Theeb audience - Abu Dhabi Film Festival

“Theeb” a quality Jordanian production, in par of “Gravity” and “Life of Pie”


Time flies by fast, I wanted to write this film review almost two months ago after watching the film in Abu Dhabi’s film festival end of October but didn’t have the chance.

I remember that we arrived late to a big hall full of people at the luxurious Emirates Palace on Abu Dhabi. We were rushing despite of my awe of the place with walls tinted with gold, we had no time for that, we wanted to catch the film. But we were not the only ones who were late, the parking lot, elevator, and stairs were full of other Jordanians rushing with us to reach the hall. I was thinking to myself, typical Jordanians, we are always late!

Once we entered the hall and got to our seats, we were mesmerised by the stunning scenery of wadi rum. We missed the first 15 minutes, but something about the image quality on screen captured out attention immediately. Few seconds later and I felt amused by the Jordanian Beduin strong accent which felt familiar and weird at the same time. Later on, I felt myself getting attached to little Theeb and following his adventure in the wilderness of Jordan’s beautiful desert.

To be honest with you, the film felt slow, but that was totally fine because of the scenery that fills the gaps when there is no action.  I do understand that the story was initially written as a short film and could see that now that it is stretched into a full feature. I’d personally classify “Theeb” in the same category of last year’s Sandra Bullock “Gravity” and 2012 Ang Lee film “Life of Pie”. Theeb doesn’t fall short in quality of these hollywood blockbusters and that explains its huge success in international film festivals around the world. The film is done with quality unprecedented in Jordanian cinema. It shows how far we reached with Jordanian talents maturing experience over the past few years. It makes sense knowing that some of the cast members have worked on blockbuster hollywood movies before (Read my interview with Yanal Kassay, first assistant director of Theeb).

The story of Theeb is in par of “Gravity” and “Life of Pie” as well. A human story that has a subtle message. Unlike Sandra Bullock, little Theeb wasn’t lost in space, trying to find his way to earth, and unlike Pi Patel, he wasn’t stranded with a Tiger on a boat floating across the ocean, but his journey was not easier, and his struggle to save his own life was even harsher, not because of the difficult terrain of Wadi Rum, but because of cruelty of his fellow species that often tops the cruelty of nature.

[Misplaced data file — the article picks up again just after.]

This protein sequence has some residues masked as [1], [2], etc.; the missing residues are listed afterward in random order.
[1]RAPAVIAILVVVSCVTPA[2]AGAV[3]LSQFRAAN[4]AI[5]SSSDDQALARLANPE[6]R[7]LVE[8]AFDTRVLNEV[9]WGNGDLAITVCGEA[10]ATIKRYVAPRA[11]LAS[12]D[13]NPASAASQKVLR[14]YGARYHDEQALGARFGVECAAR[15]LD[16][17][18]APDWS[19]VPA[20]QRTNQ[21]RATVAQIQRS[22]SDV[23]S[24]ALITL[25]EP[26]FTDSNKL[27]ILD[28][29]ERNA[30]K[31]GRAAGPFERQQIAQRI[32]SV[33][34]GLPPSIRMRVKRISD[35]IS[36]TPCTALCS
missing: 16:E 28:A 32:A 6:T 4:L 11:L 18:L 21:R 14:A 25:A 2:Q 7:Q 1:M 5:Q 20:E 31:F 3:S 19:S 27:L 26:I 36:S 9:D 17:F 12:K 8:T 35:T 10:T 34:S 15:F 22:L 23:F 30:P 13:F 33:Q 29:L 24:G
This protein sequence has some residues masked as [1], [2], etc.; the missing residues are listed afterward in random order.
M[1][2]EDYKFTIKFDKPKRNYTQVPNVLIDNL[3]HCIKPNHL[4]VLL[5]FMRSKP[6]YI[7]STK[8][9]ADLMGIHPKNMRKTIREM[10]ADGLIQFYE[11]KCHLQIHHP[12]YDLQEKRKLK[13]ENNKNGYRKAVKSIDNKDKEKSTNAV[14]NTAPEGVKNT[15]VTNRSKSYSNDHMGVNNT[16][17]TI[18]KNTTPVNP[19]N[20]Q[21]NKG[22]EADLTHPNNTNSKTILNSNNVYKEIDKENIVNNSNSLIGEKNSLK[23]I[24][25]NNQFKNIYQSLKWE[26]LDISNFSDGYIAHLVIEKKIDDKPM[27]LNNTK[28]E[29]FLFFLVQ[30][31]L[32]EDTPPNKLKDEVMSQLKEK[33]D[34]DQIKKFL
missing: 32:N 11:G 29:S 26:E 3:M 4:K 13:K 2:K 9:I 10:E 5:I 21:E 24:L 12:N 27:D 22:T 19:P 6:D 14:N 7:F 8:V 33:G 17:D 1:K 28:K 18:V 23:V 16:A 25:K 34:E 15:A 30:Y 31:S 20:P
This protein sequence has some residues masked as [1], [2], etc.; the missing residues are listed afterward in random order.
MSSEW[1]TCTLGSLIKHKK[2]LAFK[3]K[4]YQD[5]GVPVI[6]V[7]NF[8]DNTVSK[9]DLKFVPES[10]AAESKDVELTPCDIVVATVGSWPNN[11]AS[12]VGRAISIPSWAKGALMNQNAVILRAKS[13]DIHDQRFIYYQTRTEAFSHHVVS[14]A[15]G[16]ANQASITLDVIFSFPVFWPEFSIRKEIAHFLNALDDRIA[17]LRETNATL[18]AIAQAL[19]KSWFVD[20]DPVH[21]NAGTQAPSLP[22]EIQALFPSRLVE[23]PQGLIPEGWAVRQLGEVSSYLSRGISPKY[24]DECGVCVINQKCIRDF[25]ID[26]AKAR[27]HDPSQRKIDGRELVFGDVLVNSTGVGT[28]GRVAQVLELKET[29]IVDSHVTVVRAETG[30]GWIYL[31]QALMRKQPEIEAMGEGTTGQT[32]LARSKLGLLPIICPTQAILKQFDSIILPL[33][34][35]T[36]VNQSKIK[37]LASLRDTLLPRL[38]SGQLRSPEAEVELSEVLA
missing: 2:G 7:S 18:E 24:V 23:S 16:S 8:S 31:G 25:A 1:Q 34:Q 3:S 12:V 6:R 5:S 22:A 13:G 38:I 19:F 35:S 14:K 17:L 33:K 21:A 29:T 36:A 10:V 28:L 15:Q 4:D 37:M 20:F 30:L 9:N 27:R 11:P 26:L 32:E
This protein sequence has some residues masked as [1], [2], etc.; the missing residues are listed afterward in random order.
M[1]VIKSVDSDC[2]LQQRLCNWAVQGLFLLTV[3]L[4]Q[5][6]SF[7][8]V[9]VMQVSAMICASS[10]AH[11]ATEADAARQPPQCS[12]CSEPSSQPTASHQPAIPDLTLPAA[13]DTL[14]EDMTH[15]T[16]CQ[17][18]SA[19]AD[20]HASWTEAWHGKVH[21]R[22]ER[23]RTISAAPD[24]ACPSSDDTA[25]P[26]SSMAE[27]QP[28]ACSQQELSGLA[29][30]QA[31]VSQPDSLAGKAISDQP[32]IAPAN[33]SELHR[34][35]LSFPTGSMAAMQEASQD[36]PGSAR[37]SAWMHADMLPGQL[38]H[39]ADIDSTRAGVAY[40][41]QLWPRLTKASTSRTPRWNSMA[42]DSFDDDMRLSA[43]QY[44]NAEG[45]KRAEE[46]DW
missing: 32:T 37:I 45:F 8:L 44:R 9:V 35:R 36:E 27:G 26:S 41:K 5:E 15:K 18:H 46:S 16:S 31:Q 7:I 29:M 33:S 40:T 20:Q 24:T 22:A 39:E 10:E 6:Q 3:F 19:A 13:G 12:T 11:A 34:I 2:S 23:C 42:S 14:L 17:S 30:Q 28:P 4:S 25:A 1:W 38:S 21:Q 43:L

At the end of the film we all stood up in awe and pride, clapping, happy to watch such a quality Jordanian production. Jordan’s film industry is yet to mature, but Theeb is definitely a big step forward.

Janna Ala Al Ard

Janna Ala Al Ard – A Book Review by Mohammad Taha


I am happy to read good reviews on goodreads around my 2nd book “Janna Ala Al Ard” (Heaven on Earth).

Once I heard that Fadi is coming up with a new novel, I couldn’t wait to get it in my hands.. Since “Aroos Amman” Fadi left us with the warmest and closest book to our reality and society, and now, he comes up with this new masterpiece telling our future.

“Janna Ala Al Ard” is a totally different novel than his first. He takes us with him to his wide wide imagination of the future, and to make it even closer to us, he talks about Amman’s future in year 2091.

The genre of the book is Sci-Fi, however, you feel so attached and your heart melt with so many subjects that we might have shed our eyes to while it was all among us. He makes the reader appreciate what he has at the mean time, while at the same time he takes you on a ride of the future and makes you want it so bad.

What a lot of people don’t know about “Janna Ala Al Ard” that it will make you cry. Yes, a Sci-Fi book will make you cry and touch your heart if not with all the content, by some of the stories that you will surely relate to (a mother’s loss, the love for a brother, imperfection of a marriage, the drive to lust and betrayal, the arrogance of some, or/and the kindness and simplicity of some… And a lot more).